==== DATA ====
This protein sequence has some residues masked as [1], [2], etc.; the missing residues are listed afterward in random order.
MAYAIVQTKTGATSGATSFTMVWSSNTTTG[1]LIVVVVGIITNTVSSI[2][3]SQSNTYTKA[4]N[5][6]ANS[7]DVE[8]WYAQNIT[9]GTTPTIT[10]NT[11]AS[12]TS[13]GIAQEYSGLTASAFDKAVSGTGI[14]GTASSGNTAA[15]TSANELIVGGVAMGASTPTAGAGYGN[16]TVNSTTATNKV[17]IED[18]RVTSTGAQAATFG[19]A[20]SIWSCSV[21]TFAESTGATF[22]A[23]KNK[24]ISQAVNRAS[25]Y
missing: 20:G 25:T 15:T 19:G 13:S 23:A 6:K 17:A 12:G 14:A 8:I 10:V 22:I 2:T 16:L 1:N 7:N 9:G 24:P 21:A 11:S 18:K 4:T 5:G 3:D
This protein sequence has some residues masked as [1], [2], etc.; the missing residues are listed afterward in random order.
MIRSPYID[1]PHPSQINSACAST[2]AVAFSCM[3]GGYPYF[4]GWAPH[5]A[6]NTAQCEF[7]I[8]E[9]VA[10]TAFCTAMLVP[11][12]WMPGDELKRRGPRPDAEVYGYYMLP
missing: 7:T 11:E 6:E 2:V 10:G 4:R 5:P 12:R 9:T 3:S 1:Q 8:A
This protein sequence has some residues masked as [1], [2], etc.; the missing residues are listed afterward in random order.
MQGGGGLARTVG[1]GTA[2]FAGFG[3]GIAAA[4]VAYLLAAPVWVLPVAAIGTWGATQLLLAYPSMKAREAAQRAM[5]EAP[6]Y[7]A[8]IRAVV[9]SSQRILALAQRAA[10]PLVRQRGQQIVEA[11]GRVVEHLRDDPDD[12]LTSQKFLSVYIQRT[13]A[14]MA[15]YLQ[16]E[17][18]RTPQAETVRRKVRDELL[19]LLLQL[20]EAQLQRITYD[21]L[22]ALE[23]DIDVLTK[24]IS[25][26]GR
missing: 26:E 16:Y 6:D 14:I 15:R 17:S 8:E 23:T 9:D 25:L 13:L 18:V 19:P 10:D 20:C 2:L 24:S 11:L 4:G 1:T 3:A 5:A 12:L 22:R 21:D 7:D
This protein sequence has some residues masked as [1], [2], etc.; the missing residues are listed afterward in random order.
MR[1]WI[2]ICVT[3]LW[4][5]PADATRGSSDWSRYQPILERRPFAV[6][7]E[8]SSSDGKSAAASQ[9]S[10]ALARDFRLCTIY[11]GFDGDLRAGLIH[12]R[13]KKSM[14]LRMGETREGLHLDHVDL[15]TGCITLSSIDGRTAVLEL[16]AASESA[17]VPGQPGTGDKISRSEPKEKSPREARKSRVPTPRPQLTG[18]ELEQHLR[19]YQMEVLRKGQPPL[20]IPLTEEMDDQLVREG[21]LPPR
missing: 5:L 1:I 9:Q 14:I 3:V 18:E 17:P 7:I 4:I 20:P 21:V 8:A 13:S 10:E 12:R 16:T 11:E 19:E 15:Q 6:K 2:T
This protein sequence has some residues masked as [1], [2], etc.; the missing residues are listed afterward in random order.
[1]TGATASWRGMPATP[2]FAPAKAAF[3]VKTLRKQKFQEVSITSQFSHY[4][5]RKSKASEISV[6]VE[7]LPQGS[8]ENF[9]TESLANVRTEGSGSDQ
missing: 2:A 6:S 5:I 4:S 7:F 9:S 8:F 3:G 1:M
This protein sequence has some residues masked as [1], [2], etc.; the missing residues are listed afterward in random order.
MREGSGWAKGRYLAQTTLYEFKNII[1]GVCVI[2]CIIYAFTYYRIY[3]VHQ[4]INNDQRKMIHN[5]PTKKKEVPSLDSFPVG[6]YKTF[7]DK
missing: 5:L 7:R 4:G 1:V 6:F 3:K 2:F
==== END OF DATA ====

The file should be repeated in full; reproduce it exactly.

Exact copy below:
This protein sequence has some residues masked as [1], [2], etc.; the missing residues are listed afterward in random order.
MAYAIVQTKTGATSGATSFTMVWSSNTTTG[1]LIVVVVGIITNTVSSI[2][3]SQSNTYTKA[4]N[5][6]ANS[7]DVE[8]WYAQNIT[9]GTTPTIT[10]NT[11]AS[12]TS[13]GIAQEYSGLTASAFDKAVSGTGI[14]GTASSGNTAA[15]TSANELIVGGVAMGASTPTAGAGYGN[16]TVNSTTATNKV[17]IED[18]RVTSTGAQAATFG[19]A[20]SIWSCSV[21]TFAESTGATF[22]A[23]KNK[24]ISQAVNRAS[25]Y
missing: 20:G 25:T 15:T 19:G 13:S 23:A 6:K 17:A 12:G 14:A 8:I 10:V 22:I 2:T 16:L 1:N 7:N 9:G 24:P 21:A 11:S 18:K 4:T 5:G 3:D
This protein sequence has some residues masked as [1], [2], etc.; the missing residues are listed afterward in random order.
MIRSPYID[1]PHPSQINSACAST[2]AVAFSCM[3]GGYPYF[4]GWAPH[5]A[6]NTAQCEF[7]I[8]E[9]VA[10]TAFCTAMLVP[11][12]WMPGDELKRRGPRPDAEVYGYYMLP
missing: 7:T 11:E 6:E 2:V 10:G 4:R 5:P 12:R 9:T 3:S 1:Q 8:A
This protein sequence has some residues masked as [1], [2], etc.; the missing residues are listed afterward in random order.
MQGGGGLARTVG[1]GTA[2]FAGFG[3]GIAAA[4]VAYLLAAPVWVLPVAAIGTWGATQLLLAYPSMKAREAAQRAM[5]EAP[6]Y[7]A[8]IRAVV[9]SSQRILALAQRAA[10]PLVRQRGQQIVEA[11]GRVVEHLRDDPDD[12]LTSQKFLSVYIQRT[13]A[14]MA[15]YLQ[16]E[17][18]RTPQAETVRRKVRDELL[19]LLLQL[20]EAQLQRITYD[21]L[22]ALE[23]DIDVLTK[24]IS[25][26]GR
missing: 26:E 16:Y 6:D 14:I 15:R 17:S 8:E 23:T 9:D 25:L 13:L 18:V 19:P 10:D 20:C 2:L 24:S 11:L 4:G 1:T 3:A 5:A 12:L 22:R 21:D 7:D
This protein sequence has some residues masked as [1], [2], etc.; the missing residues are listed afterward in random order.
MR[1]WI[2]ICVT[3]LW[4][5]PADATRGSSDWSRYQPILERRPFAV[6][7]E[8]SSSDGKSAAASQ[9]S[10]ALARDFRLCTIY[11]GFDGDLRAGLIH[12]R[13]KKSM[14]LRMGETREGLHLDHVDL[15]TGCITLSSIDGRTAVLEL[16]AASESA[17]VPGQPGTGDKISRSEPKEKSPREARKSRVPTPRPQLTG[18]ELEQHLR[19]YQMEVLRKGQPPL[20]IPLTEEMDDQLVREG[21]LPPR
missing: 5:L 1:I 9:Q 14:I 3:V 18:E 17:P 7:I 4:I 20:P 21:V 8:A 13:S 10:E 12:R 16:T 11:E 19:E 15:Q 6:K 2:T
This protein sequence has some residues masked as [1], [2], etc.; the missing residues are listed afterward in random order.
[1]TGATASWRGMPATP[2]FAPAKAAF[3]VKTLRKQKFQEVSITSQFSHY[4][5]RKSKASEISV[6]VE[7]LPQGS[8]ENF[9]TESLANVRTEGSGSDQ
missing: 2:A 6:S 5:I 4:S 7:F 9:S 8:F 3:G 1:M
This protein sequence has some residues masked as [1], [2], etc.; the missing residues are listed afterward in random order.
MREGSGWAKGRYLAQTTLYEFKNII[1]GVCVI[2]CIIYAFTYYRIY[3]VHQ[4]INNDQRKMIHN[5]PTKKKEVPSLDSFPVG[6]YKTF[7]DK
missing: 5:L 7:R 4:G 1:V 6:F 3:K 2:F